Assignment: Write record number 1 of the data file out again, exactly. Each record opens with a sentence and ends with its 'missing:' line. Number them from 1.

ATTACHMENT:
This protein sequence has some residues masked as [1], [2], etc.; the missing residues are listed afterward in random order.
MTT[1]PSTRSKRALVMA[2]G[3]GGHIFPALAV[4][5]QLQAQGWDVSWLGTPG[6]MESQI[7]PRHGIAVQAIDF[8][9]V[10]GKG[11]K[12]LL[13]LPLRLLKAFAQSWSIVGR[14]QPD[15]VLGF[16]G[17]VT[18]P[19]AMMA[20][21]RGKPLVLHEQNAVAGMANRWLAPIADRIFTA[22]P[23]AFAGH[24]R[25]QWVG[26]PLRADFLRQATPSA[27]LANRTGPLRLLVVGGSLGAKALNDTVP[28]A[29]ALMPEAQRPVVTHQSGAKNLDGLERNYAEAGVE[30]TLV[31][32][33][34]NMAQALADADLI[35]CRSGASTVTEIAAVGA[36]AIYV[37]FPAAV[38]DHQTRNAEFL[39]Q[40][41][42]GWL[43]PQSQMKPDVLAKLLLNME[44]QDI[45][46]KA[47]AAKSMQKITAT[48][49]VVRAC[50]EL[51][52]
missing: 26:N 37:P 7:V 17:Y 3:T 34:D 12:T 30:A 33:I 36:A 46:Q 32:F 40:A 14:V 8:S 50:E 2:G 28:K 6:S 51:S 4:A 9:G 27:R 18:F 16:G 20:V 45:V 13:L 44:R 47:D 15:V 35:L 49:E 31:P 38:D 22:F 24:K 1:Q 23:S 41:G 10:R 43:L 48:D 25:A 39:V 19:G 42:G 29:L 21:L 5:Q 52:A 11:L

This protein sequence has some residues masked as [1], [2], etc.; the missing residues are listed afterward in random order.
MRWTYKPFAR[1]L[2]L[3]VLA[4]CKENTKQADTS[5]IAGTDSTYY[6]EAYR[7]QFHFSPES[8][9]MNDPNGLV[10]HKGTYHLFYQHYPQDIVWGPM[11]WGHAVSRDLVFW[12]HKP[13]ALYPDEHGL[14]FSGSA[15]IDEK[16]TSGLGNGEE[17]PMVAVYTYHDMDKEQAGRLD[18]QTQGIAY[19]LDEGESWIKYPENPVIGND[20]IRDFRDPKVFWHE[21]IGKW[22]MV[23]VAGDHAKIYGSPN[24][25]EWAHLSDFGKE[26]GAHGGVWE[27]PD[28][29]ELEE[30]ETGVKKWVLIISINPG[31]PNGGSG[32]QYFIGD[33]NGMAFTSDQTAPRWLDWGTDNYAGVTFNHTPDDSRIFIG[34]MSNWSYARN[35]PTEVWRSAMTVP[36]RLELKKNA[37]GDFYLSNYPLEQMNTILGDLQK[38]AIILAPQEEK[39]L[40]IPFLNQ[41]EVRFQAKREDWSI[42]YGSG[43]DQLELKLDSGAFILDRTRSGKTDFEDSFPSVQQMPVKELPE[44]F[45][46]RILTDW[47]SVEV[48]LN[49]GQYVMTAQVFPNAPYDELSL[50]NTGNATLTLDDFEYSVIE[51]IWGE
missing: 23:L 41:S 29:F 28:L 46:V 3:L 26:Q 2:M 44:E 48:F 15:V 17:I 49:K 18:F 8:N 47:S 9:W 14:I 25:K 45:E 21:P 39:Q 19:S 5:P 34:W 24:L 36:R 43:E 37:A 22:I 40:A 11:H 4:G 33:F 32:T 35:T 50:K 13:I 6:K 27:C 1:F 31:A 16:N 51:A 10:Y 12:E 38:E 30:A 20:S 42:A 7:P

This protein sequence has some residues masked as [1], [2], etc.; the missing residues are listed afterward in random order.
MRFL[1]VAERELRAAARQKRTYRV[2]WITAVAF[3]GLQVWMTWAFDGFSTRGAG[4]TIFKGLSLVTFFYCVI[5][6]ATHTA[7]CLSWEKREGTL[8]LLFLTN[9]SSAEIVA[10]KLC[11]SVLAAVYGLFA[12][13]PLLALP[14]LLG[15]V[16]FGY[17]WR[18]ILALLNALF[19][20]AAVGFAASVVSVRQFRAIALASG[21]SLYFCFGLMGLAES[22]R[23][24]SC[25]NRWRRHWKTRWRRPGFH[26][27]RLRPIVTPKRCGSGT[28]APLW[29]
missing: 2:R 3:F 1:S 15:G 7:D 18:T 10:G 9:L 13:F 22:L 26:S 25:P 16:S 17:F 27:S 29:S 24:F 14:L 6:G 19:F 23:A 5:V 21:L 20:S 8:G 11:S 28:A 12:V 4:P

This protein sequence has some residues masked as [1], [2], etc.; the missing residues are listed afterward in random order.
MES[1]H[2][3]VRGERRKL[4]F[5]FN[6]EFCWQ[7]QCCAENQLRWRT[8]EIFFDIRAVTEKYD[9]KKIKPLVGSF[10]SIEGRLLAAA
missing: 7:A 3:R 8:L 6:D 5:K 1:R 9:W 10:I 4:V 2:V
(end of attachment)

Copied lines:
This protein sequence has some residues masked as [1], [2], etc.; the missing residues are listed afterward in random order.
MTT[1]PSTRSKRALVMA[2]G[3]GGHIFPALAV[4][5]QLQAQGWDVSWLGTPG[6]MESQI[7]PRHGIAVQAIDF[8][9]V[10]GKG[11]K[12]LL[13]LPLRLLKAFAQSWSIVGR[14]QPD[15]VLGF[16]G[17]VT[18]P[19]AMMA[20][21]RGKPLVLHEQNAVAGMANRWLAPIADRIFTA[22]P[23]AFAGH[24]R[25]QWVG[26]PLRADFLRQATPSA[27]LANRTGPLRLLVVGGSLGAKALNDTVP[28]A[29]ALMPEAQRPVVTHQSGAKNLDGLERNYAEAGVE[30]TLV[31][32][33][34]NMAQALADADLI[35]CRSGASTVTEIAAVGA[36]AIYV[37]FPAAV[38]DHQTRNAEFL[39]Q[40][41][42]GWL[43]PQSQMKPDVLAKLLLNME[44]QDI[45][46]KA[47]AAKSMQKITAT[48][49]VVRAC[50]EL[51][52]
missing: 26:N 37:P 7:V 17:Y 3:T 34:D 12:T 30:A 33:I 36:A 46:Q 32:F 40:A 14:V 8:S 50:E 2:G 28:K 6:S 51:S 4:A 9:G 27:R 18:F 16:G 20:V 45:V 13:L 44:R 47:D 15:V 35:L 49:E 31:P 38:D 22:F 24:K 1:Q 23:S 41:G 10:R 43:L 48:D 25:A 39:V 19:G 42:G 29:L 21:L 5:Q 52:A 11:L